|David W. Spitzer|
Last month I described a legal case involving a woman who allegedly damaged her lungs after allegedly inhaling chlorine gas at a hotel swimming pool. The cause appeared to involve a flow switch that did not reliably detect no-flow conditions.
The opposing lawyers’ expert witnesses cited swimming pool design standards and guidelines that were beyond our expertise. At our behest, our lawyer hired a pre-eminent swimming pool expert who had designed over 600 swimming pools including recreational, athletic, therapeutic, hotel, military pools, and historic renovations.
Evaluation of the swimming pool and control system design process revealed that swimming pool designers generally had little or no instrumentation and control experience. This appeared to be a result of considering swimming pool control equipment to be a complete package that is used in “cookbook” fashion — the pool designers would simply connect the field sensors, valves and interlocks per the control equipment wiring drawing. This is not necessarily bad, but it can lead to problems when a component in the control system (such as the control equipment or sensor) is deficient in some manner.
A report of findings described the chemical reactions that caused the generation of free chlorine; it also showed how the existing flow switch installation was not suitable to detect no-flow conditions and protect against the occurrence of these chemical reactions. The probability of a chlorine release occurring was also calculated and showed that it was only a matter of time before a chlorine release occurred.
A number of conditions existed that generated suggestions to improve the reliability of the installation with regard to various hydraulic, mechanical, instrumentation, and control aspects of the system. For example, locating the slipstream connections for the flow switch in the suction and discharge piping of the recirculation pump did not ensure that chemicals would always be fed into a flowing water stream — especially when pump prime may be lost. The installation manual should have provided better instructions and warnings stating that incorrect location of the slipstream connections could result in a hazardous condition. In addition, the extremely low-flow switch setting compromised the ability of the flow switch to detect prime and increased the likelihood of a problem. Of interest is that newer versions of the control system had already incorporated some of the suggested changes.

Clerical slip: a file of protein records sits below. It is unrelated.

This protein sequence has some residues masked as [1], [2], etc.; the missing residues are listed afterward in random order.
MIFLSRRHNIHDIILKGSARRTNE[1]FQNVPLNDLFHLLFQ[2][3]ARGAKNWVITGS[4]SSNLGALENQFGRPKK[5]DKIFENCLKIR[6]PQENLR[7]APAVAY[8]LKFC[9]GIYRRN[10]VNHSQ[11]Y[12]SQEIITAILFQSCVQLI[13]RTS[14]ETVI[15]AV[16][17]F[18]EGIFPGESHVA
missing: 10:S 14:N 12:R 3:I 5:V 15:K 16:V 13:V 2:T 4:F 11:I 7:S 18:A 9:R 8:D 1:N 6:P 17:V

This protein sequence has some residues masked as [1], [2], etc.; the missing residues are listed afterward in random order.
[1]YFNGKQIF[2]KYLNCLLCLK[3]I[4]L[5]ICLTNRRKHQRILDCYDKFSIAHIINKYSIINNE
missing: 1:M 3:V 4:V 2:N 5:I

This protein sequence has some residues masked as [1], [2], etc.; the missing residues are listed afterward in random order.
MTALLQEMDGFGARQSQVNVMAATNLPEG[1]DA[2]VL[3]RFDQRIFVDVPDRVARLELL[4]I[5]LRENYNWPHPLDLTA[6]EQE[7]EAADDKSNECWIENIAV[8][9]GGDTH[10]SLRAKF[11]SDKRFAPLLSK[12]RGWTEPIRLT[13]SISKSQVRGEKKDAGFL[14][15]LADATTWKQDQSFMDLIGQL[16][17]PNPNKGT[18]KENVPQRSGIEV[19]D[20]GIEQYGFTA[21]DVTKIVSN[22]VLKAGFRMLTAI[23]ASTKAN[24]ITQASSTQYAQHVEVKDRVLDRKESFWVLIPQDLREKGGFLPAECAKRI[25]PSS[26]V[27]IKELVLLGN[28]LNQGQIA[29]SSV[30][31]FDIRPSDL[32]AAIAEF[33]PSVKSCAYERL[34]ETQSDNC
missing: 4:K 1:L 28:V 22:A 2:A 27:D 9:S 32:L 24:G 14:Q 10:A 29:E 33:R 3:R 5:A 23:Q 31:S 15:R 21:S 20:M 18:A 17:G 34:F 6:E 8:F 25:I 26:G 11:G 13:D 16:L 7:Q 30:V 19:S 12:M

As in most legal cases, there was an out-of-court settlement that had no clear winners.
David W. Spitzer is a regular contributor to Flow Control magazine and a principal in Spitzer and Boyes, LLC offering engineering, seminars, strategic, marketing consulting, distribution consulting and expert witness services for manufacturing and automation companies. He has more than 35 years of experience and has written over 10 books and 250 articles about flow measurement, instrumentation and process control.
David can be reached at 845 623-1830 or www.spitzerandboyes.com. Click on the “Products” tab to find his “Consumer Guides” to various flow and level measurement technologies.
David W. Spitzer and Flow Control will be presenting a three-day Industrial Flow Measurement Seminar, June 12-14, in New Orleans. To learn more, visit FlowControlNetwork.com/FlowSeminar.